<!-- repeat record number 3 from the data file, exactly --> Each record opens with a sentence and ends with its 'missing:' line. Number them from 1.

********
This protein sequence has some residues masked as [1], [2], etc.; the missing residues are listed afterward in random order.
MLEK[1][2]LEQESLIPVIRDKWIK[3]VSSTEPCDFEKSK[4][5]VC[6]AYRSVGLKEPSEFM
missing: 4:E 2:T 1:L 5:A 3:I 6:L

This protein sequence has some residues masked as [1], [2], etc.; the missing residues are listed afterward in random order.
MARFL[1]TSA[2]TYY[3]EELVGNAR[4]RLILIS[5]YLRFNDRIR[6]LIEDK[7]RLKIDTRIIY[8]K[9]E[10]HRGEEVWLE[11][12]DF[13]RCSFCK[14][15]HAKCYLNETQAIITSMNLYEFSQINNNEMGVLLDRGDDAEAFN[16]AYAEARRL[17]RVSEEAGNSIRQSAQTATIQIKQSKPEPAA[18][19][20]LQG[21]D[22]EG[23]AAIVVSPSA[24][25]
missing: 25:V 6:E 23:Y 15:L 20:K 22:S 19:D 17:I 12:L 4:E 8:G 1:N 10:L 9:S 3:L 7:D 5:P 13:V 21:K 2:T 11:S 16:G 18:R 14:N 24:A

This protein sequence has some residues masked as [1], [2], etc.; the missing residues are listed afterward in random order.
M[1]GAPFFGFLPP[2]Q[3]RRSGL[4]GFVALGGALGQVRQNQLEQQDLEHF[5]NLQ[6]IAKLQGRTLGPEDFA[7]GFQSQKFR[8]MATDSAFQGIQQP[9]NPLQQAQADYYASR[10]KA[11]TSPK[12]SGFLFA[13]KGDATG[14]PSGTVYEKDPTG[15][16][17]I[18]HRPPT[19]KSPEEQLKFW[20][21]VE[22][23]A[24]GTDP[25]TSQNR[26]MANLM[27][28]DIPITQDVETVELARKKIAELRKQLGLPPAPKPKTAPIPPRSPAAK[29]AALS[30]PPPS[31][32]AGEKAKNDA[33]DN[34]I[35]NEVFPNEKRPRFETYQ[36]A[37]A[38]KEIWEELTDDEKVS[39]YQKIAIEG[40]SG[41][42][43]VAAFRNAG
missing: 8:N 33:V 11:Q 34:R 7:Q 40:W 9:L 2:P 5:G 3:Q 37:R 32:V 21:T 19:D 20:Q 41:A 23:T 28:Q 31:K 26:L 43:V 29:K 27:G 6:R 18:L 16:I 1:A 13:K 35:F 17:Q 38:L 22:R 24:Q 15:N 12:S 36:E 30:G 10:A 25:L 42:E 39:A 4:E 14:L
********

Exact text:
This protein sequence has some residues masked as [1], [2], etc.; the missing residues are listed afterward in random order.
M[1]GAPFFGFLPP[2]Q[3]RRSGL[4]GFVALGGALGQVRQNQLEQQDLEHF[5]NLQ[6]IAKLQGRTLGPEDFA[7]GFQSQKFR[8]MATDSAFQGIQQP[9]NPLQQAQADYYASR[10]KA[11]TSPK[12]SGFLFA[13]KGDATG[14]PSGTVYEKDPTG[15][16][17]I[18]HRPPT[19]KSPEEQLKFW[20][21]VE[22][23]A[24]GTDP[25]TSQNR[26]MANLM[27][28]DIPITQDVETVELARKKIAELRKQLGLPPAPKPKTAPIPPRSPAAK[29]AALS[30]PPPS[31][32]AGEKAKNDA[33]DN[34]I[35]NEVFPNEKRPRFETYQ[36]A[37]A[38]KEIWEELTDDEKVS[39]YQKIAIEG[40]SG[41][42][43]VAAFRNAG
missing: 8:N 33:V 11:Q 34:R 7:Q 40:W 9:L 2:P 5:G 3:Q 37:R 32:V 21:T 19:D 20:Q 41:A 23:T 28:Q 31:K 26:L 43:V 29:K 27:G 6:R 18:L 16:I 1:A 13:K 35:F 17:Q 38:L 22:R 24:Q 15:N 12:S 36:E 30:G 10:A 25:L 42:E 39:A 4:E 14:L